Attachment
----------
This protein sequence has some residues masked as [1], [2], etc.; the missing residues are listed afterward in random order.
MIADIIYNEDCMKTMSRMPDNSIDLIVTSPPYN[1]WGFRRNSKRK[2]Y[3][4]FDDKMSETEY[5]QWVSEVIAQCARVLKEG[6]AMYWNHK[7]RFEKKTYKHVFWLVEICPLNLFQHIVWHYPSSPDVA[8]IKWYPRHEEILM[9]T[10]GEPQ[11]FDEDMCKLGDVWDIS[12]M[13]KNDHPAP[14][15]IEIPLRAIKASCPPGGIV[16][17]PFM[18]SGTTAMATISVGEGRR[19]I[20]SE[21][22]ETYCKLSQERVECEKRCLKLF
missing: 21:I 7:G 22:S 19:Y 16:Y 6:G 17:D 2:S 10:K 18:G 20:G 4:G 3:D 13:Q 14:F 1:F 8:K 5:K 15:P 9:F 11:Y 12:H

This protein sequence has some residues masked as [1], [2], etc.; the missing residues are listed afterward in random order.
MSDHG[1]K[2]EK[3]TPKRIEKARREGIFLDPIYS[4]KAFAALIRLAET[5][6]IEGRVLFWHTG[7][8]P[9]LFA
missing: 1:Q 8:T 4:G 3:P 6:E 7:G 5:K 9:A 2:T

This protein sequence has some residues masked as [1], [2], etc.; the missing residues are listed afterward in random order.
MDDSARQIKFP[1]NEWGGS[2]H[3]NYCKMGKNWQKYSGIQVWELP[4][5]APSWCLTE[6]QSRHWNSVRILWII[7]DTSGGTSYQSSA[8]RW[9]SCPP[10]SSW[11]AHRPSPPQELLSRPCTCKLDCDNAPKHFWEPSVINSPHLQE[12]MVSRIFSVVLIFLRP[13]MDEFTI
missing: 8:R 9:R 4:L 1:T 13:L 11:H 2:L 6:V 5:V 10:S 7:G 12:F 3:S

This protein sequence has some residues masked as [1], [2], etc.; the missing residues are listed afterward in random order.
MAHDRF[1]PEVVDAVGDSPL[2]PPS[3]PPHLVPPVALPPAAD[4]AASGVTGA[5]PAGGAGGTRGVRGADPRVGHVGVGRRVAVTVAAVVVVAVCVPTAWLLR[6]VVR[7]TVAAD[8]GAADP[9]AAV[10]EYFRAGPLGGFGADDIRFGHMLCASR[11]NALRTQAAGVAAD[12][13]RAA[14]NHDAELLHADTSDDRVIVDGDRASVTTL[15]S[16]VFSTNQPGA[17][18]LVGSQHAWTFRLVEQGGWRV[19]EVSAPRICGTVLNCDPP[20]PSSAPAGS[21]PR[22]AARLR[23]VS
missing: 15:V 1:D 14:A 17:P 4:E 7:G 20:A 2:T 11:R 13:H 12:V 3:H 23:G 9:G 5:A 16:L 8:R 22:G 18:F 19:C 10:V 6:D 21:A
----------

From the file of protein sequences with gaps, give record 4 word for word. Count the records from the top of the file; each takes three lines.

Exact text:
This protein sequence has some residues masked as [1], [2], etc.; the missing residues are listed afterward in random order.
MAHDRF[1]PEVVDAVGDSPL[2]PPS[3]PPHLVPPVALPPAAD[4]AASGVTGA[5]PAGGAGGTRGVRGADPRVGHVGVGRRVAVTVAAVVVVAVCVPTAWLLR[6]VVR[7]TVAAD[8]GAADP[9]AAV[10]EYFRAGPLGGFGADDIRFGHMLCASR[11]NALRTQAAGVAAD[12][13]RAA[14]NHDAELLHADTSDDRVIVDGDRASVTTL[15]S[16]VFSTNQPGA[17][18]LVGSQHAWTFRLVEQGGWRV[19]EVSAPRICGTVLNCDPP[20]PSSAPAGS[21]PR[22]AARLR[23]VS
missing: 15:V 1:D 14:A 17:P 4:E 7:G 20:A 2:T 11:R 13:H 12:V 3:H 23:G 9:G 5:A 16:L 8:R 22:G 18:F 19:C 10:V 6:D 21:A